You may have a great idea for a research project and want to know about possible funding sources. You may have heard about a grant program through the W&M Digest, from a colleague, or on the Internet, and want more information. Maybe you already have an application and program guidelines but need help developing a budget and packaging the proposal. Whatever the situation, you will want to talk to someone in the Grants Office.
At William & Mary, approximately one-third of all faculty have applied for external funding. Of the proposals submitted, about one-third have received funding. Most applications are submitted to federal agencies; approximately seventy-five percent of the funds administered by the Grants Office come from the federal government. Grants staff are here to help you join those who have submitted applications and have received funding.
Who's who in Grants and Research and what do they do?
The Grants Office is is a full service office providing Pre-award and Post-award administration and support to faculty and administrators.
- Assist faculty members to identify potential funding sources
- Disseminate information about upcoming deadlines for major grant programs to faculty
- Assist faculty members to prepare proposals and budgets based on program guidelines, policies of government and private sponsors, and university policies
- Review and approve on behalf of the College all grant and contract proposals to outside funding agencies
- Review and accept all awards
- Establish and maintain accounts in the Financial Records System and assign university account numbers
- Oversee the management of awards for compliance with the sponsor's guidelines
- Approve invoices for allowability and availability of funds
- Advise principal investigators on university and state policies concerning expenditures
- Provide reports to sponsors, including cash, expenditure, financial status, equipment, patent, activity, and effort reports
- Bill sponsors and make letter of credit withdrawals as required
How do I locate external funding sources?
Once you have clarified your funding needs, it is time to start looking for organizations that will provide support. Most funding is found in the federal agencies such as the National Aeronautics and Space Administration (NASA), National Endowment for the Humanities (NEH), National Institutes of Health (NIH), National Science Foundation (NSF), U.S. Department of Education (ED), and the U.S. Department of Energy (DOE). Some funding is also available from state and private sources such as the Virginia Foundation for Humanities and the Jeffress Memorial Trust.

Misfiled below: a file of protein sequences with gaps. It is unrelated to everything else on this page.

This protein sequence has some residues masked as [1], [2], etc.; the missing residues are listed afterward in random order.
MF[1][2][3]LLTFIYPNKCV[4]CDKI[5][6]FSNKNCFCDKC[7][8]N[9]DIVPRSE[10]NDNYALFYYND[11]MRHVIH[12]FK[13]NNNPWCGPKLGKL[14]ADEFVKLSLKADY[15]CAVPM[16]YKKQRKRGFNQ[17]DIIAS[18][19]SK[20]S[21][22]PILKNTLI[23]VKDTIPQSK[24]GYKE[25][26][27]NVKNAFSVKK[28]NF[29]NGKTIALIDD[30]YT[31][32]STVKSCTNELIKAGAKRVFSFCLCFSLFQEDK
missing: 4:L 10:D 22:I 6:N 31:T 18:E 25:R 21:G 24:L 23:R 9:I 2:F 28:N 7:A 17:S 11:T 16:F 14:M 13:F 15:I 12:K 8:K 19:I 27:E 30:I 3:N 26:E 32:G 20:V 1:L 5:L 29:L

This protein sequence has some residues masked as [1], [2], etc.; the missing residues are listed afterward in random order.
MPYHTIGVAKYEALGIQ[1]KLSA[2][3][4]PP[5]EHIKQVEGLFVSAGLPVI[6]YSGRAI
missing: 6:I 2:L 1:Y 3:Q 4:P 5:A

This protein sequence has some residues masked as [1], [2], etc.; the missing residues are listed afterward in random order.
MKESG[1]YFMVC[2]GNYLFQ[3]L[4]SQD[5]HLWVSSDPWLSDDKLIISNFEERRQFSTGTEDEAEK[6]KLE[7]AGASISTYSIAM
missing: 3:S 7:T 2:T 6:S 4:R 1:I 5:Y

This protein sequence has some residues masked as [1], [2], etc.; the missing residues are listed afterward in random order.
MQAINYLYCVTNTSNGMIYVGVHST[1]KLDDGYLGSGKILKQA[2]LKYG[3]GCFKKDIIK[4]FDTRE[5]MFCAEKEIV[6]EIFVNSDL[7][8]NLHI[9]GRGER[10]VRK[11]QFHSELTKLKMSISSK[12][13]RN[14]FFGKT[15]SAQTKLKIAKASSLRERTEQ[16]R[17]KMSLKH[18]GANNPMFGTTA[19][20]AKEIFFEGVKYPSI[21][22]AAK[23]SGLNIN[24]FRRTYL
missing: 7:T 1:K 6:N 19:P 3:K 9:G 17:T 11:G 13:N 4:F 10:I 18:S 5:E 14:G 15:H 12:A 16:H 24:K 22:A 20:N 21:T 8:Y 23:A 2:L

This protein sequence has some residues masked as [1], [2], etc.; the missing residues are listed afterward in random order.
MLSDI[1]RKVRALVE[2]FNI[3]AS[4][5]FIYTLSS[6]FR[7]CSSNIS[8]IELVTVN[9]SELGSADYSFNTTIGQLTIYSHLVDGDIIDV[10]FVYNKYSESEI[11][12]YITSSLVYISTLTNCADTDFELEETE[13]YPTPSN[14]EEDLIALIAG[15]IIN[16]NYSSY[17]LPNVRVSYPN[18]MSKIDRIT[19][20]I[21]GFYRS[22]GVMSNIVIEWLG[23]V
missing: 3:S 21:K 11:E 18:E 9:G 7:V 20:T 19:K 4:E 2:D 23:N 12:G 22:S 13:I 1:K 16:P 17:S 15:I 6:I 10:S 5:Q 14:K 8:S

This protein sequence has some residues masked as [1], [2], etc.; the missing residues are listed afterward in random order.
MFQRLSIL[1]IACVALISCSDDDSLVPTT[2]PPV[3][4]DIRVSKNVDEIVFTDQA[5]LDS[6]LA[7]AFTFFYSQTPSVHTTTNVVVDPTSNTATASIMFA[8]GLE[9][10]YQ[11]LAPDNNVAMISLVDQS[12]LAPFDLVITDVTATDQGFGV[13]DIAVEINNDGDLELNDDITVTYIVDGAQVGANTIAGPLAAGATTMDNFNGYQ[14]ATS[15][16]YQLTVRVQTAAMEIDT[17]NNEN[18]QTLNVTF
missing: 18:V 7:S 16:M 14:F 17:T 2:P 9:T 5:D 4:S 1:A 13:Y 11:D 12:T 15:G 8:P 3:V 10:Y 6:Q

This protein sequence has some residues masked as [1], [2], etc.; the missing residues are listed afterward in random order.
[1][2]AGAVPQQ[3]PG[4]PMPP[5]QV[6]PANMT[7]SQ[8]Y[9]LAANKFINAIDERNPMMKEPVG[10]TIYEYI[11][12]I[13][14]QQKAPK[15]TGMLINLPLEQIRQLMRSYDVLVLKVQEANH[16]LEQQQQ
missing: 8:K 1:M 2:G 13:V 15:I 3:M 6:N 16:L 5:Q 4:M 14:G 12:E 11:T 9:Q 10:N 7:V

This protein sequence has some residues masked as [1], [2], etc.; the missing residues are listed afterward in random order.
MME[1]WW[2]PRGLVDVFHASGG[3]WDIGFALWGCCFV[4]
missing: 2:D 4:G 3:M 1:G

Many federal programs will have nearly a year's lead time from submission to funding -- with private sources the time is generally less -- and most federal and private programs have only one yearly deadline. Thus it is imperative to start your funding search as soon as possible in order to have the funds ready when you need them.
Search services: The Grant Office does not have access to any special databases for searching but uses information publicly available such as Grants.gov, FedBiz Opps, The Grant Advisor. The Grants Office webpage includes links to numerous federal and non-federal funding sources. Funding announcements with broad appeal are distributed via email.
Printed resources: The Grants Office also distributes via email the monthly "Grant Advisor" to the W&M Digest.
How do I contact potential funding sources?
Now that you have identified potential funding sources, it is time to contact the organizations and request applications and guidelines. We will assist you in gathering the applications and information you need to apply. How you approach an organization and what information you receive will depend primarily on whether the organization is a federal agency, a foundation, or a corporation.
For federal agencies obtaining applications usually involves contacting the appropriate office. We can help you locate that information, if necessary. Once contacted, the agency will then mail you the application and guidelines. In some cases, program descriptions and applications are available on the Internet and can be downloaded to your own computer.
Foundations and corporations generally suggest that a letter of inquiry be sent that informs them of what you propose to do, why it is important, how you will do it, and how much it will cost. At this time you should also request that an application and guidelines be sent to you. However, if you know the sponsor's phone number you may call and ask to speak to a program officer or someone who can tell you if the sponsor is likely to fund a project such as yours. (See Appendix IV, "Questions and Talking Points," for assistance when approaching a foundation or corporation.) If you are unable to speak with someone about your project, simply request that an application and guidelines be sent to you.
If you would like the assistance of the Office of University Development when developing a proposal to a foundation or corporation, first consult with your Department Chair and Dean. They will determine the priority level of your project. If your project is to receive priority ranking, you may then contact University Development for assistance; otherwise, you will be working exclusively with the Grants Office.